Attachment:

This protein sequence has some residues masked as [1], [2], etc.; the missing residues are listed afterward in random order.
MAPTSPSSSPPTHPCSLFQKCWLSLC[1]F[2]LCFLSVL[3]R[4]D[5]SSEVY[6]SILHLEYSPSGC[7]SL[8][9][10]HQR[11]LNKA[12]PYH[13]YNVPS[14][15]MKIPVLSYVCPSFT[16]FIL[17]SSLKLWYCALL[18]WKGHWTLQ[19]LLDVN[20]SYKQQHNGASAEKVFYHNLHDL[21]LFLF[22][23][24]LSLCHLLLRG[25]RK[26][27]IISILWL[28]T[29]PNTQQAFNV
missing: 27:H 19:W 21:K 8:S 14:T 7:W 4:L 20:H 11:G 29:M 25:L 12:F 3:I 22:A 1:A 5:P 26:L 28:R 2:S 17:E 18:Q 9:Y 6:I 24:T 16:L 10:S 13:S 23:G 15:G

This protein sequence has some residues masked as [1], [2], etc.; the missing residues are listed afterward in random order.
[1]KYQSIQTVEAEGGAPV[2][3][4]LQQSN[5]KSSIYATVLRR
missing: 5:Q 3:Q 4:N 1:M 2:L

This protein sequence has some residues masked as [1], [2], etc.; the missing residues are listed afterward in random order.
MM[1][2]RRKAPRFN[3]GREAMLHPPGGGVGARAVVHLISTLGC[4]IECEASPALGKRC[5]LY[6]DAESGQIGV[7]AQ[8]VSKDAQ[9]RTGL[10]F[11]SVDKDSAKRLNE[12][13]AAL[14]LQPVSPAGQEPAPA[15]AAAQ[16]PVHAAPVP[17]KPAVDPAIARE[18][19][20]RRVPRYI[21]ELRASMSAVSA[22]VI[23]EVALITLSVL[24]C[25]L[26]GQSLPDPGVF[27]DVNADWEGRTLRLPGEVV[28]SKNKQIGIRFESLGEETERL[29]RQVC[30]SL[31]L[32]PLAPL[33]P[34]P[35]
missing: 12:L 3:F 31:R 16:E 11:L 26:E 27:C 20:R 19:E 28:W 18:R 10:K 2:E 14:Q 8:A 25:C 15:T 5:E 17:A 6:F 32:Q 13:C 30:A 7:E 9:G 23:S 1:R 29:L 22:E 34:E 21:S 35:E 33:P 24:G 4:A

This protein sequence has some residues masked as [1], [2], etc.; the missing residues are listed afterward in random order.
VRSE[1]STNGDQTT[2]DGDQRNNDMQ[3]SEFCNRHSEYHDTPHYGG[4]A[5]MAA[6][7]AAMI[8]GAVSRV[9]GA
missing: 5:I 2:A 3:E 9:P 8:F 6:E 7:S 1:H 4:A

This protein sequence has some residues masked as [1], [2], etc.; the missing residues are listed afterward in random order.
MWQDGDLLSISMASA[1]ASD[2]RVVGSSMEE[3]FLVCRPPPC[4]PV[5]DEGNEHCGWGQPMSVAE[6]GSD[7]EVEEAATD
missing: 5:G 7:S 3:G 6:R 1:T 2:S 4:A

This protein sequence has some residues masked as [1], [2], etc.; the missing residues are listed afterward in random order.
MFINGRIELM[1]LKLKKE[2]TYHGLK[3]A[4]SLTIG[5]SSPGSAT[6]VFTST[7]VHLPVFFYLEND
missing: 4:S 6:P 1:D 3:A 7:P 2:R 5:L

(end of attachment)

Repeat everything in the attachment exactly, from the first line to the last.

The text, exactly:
This protein sequence has some residues masked as [1], [2], etc.; the missing residues are listed afterward in random order.
MAPTSPSSSPPTHPCSLFQKCWLSLC[1]F[2]LCFLSVL[3]R[4]D[5]SSEVY[6]SILHLEYSPSGC[7]SL[8][9][10]HQR[11]LNKA[12]PYH[13]YNVPS[14][15]MKIPVLSYVCPSFT[16]FIL[17]SSLKLWYCALL[18]WKGHWTLQ[19]LLDVN[20]SYKQQHNGASAEKVFYHNLHDL[21]LFLF[22][23][24]LSLCHLLLRG[25]RK[26][27]IISILWL[28]T[29]PNTQQAFNV
missing: 27:H 19:W 21:K 8:S 14:T 7:W 4:L 20:H 11:G 29:M 25:L 12:F 3:I 22:A 1:A 5:P 26:L 28:R 2:S 17:E 18:Q 9:Y 6:I 24:T 16:L 10:S 13:S 23:G 15:G

This protein sequence has some residues masked as [1], [2], etc.; the missing residues are listed afterward in random order.
[1]KYQSIQTVEAEGGAPV[2][3][4]LQQSN[5]KSSIYATVLRR
missing: 5:Q 3:Q 4:N 1:M 2:L

This protein sequence has some residues masked as [1], [2], etc.; the missing residues are listed afterward in random order.
MM[1][2]RRKAPRFN[3]GREAMLHPPGGGVGARAVVHLISTLGC[4]IECEASPALGKRC[5]LY[6]DAESGQIGV[7]AQ[8]VSKDAQ[9]RTGL[10]F[11]SVDKDSAKRLNE[12][13]AAL[14]LQPVSPAGQEPAPA[15]AAAQ[16]PVHAAPVP[17]KPAVDPAIARE[18][19][20]RRVPRYI[21]ELRASMSAVSA[22]VI[23]EVALITLSVL[24]C[25]L[26]GQSLPDPGVF[27]DVNADWEGRTLRLPGEVV[28]SKNKQIGIRFESLGEETERL[29]RQVC[30]SL[31]L[32]PLAPL[33]P[34]P[35]
missing: 12:L 3:F 31:R 16:E 11:L 26:E 27:C 20:R 19:E 28:W 18:R 10:K 2:E 14:Q 8:A 25:C 15:T 5:E 17:A 6:F 32:Q 13:C 30:A 7:E 9:G 23:S 1:R 29:L 22:E 34:E 21:S 35:E 33:P 24:G 4:A

This protein sequence has some residues masked as [1], [2], etc.; the missing residues are listed afterward in random order.
VRSE[1]STNGDQTT[2]DGDQRNNDMQ[3]SEFCNRHSEYHDTPHYGG[4]A[5]MAA[6][7]AAMI[8]GAVSRV[9]GA
missing: 5:I 2:A 3:E 9:P 8:F 6:E 7:S 1:H 4:A

This protein sequence has some residues masked as [1], [2], etc.; the missing residues are listed afterward in random order.
MWQDGDLLSISMASA[1]ASD[2]RVVGSSMEE[3]FLVCRPPPC[4]PV[5]DEGNEHCGWGQPMSVAE[6]GSD[7]EVEEAATD
missing: 5:G 7:S 3:G 6:R 1:T 2:S 4:A

This protein sequence has some residues masked as [1], [2], etc.; the missing residues are listed afterward in random order.
MFINGRIELM[1]LKLKKE[2]TYHGLK[3]A[4]SLTIG[5]SSPGSAT[6]VFTST[7]VHLPVFFYLEND
missing: 4:S 6:P 1:D 3:A 7:P 2:R 5:L